Borrowing at Credit Card Rates

Let’s be clear: for a country to issue a sovereign bond with an 11.95% coupon is really just a polite way of saying it’s broke. Moderately responsible individuals in the first world can literally get credit card debt cheaper than that.

Over the last year or two, we’ve all gotten pretty much inured to news of debt issues with eye-popping, salvaguarda-standards-busting interest rates. It may be that in the rest of the known financial universe these yields are more often associated with system-shaking, emergency-summit-holding, waltzing-right-up-to-the-edge-of-default hijinks, but for us it’s the new normal.

Stop and think about what this means, though. It’s now normal that the newly certified Holder-of-the-World’s-Largest-Oil-Reserves pays more on its sovereign debt than some regular Joe with a credit card.

You really gotta pinch yourself…

12 thoughts on “Borrowing at Credit Card Rates

  1. What a coincidence. Just yesterday, Ramirez announced that Venezuela has the greatest oil reserves on the planet. In other words, we can endebt ourselves as much as we want. Fool!

  2. I am trying to explain this to some people in Venezuela as simply as possible.
    I think they understood a bit of it, sort of. They also understood it is probably not going to affect them directly in the next couple of years.
    It’s not like they would be able to buy less clothes in that period of time or something like that.
    That’s enough for them. The rest is far future.
    They don’t care. It’s an act of God.
    It’s Venezuela.
    It pisses me off;

    • No, it’s that they are going to suffer hardship and instability like nothing they have experienced before at some point in the future. And then suffer civil unrest. And then who knows what.

      Probably going to blame “capitalism”, or the next government. It almost makes you wish the opposition lost the elections of 2012. So ignorant minds might correlate the petrostate and populism with their suffering and possibly, possibly establish a causation link.

      But suffer they will. There’s no escaping that. There was no escaping that in 2006, much less now.

    • That’s a good question, John.

      It’s going to finance capital flight. Anybody with money in Venezuela wants dollars, because they have zero confidence in the future of the country. Local companies, multinationals, local citizens, everyone. Problem is, Cadivi won’t give them dollars at 4.30 to take their savings overseas. So they pressure the government until the government caves in and sells them these dollars (via bonds) at a rate of close to 5 something, effectively a subsidy from the black market rate of 8 something.

  3. John: It’s not easy to fund the Bolivarian revolution and at the same time support the Cuban revolution, maintain the Bolivian one and help the Nicaraguan one. Add to that promoting other revolutions and buying influence elsewhere and by the end of the day you are talking about US$ 12-15 billion a year.

  4. LHC dixit: ” y donde estan los reales?”

    Does anybody even care?….Venezuela, the best place to be a polititian in the world. huge income, no DOLIENTES, no accountability.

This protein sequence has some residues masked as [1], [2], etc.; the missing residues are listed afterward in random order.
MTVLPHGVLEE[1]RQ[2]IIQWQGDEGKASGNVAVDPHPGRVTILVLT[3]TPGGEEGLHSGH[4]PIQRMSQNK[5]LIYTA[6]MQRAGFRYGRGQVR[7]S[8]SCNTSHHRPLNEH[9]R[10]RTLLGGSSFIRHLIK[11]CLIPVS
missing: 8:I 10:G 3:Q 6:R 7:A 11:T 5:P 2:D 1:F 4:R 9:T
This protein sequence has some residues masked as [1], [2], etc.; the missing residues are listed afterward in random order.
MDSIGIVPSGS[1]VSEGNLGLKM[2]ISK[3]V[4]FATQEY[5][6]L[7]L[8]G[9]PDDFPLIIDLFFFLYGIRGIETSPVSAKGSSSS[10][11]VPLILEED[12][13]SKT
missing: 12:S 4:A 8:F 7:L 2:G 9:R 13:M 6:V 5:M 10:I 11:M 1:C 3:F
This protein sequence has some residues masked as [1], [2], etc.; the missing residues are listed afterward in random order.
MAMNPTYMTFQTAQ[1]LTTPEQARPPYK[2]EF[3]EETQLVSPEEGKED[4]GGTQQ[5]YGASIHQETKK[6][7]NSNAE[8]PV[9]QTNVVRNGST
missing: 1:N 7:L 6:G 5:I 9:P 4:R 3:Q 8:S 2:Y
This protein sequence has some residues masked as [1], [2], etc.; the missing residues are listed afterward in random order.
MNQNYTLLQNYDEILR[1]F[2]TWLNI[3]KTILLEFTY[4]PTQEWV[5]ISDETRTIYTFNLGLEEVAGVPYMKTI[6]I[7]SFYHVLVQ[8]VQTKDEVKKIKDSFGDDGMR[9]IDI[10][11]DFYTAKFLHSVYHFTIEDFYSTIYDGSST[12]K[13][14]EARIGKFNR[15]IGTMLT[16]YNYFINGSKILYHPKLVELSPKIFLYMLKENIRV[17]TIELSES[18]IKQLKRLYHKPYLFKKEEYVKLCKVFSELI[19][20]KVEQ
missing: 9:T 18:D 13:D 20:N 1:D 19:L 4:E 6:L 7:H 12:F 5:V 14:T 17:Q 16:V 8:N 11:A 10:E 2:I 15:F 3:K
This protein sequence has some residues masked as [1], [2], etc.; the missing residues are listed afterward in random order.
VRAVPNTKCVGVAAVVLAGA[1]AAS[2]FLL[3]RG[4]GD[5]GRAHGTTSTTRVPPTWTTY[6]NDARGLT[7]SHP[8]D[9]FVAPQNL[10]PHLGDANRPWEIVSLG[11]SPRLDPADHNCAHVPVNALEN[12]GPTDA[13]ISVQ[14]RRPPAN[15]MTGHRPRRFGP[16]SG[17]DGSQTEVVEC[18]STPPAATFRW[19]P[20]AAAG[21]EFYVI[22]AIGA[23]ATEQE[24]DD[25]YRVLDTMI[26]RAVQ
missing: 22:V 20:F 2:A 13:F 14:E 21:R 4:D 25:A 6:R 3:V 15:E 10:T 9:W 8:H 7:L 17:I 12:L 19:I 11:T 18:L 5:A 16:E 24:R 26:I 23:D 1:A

No wonder we have tens of wannabies pushing for el coroto.

  5. Let’s be clear: for a country to issue a sovereign bond with an 11.95% coupon is really just a polite way of saying it’s broke.

    FT, it could also mean that only by paying such high premiums are investors willing to sink any money in Chavezlandia, don’t you think? You know, risk factoring, default looming in the horizon and pegged to the caudillo’s latest chemotherapy-related mood swing, and all that…

    • I was talking to a bond guy at one of the big NY investment banks recently and he said that the funny thing is that they’re not concerned about WILLINGNESS to pay, they’re concerned about ABILITY to pay. It’s too obvious to them that the government can’t make 15 y último unless it keeps its access to foreign credit going, so politically that is going to be a very high priority.

      The problem is that PDVSA misses its investment targets every single year, and so it misses its production targets too, and it just can’t generate enough cash to sustain the government’s parallel spending-and-importing binges much longer. You don’t get paid for oil you don’t pump out of the ground, and the new PDVSA hasn’t shown any capacity to pump enough to service debts at the rate they’re taking them on.

      So no, it’s not political risk they’re fretting about. It’s just the basic arithmetic of money coming in and money going out. That’s what’s behind the insane yields.

      • Hey, I am not saying that political risk is the only factor, but it is certainly a contributing one I think. Chavez is basically banking on oil underground, but as you say PDVSA does not have the capacity to pump enough of the stuff to keep the galactic revolution in black. What are the chances of that situation changing in the mid to long term? Nil. So bankers and assorted speculators are to an extent banking on oil prices to remain, at least, as they are, so that el caudillo can keep up with payments. But then, production is falling, so prices will have to increase, if Chavez is to have the same room to maneuver. At the same time, the size of debt balloons, and with it, its sky high interest, so yes, Chavez HAS to offer those rates mate. It’s a high risk scenario, if you ask me.

        Correr la arruga it was called back in the day, remember?

Comments are closed.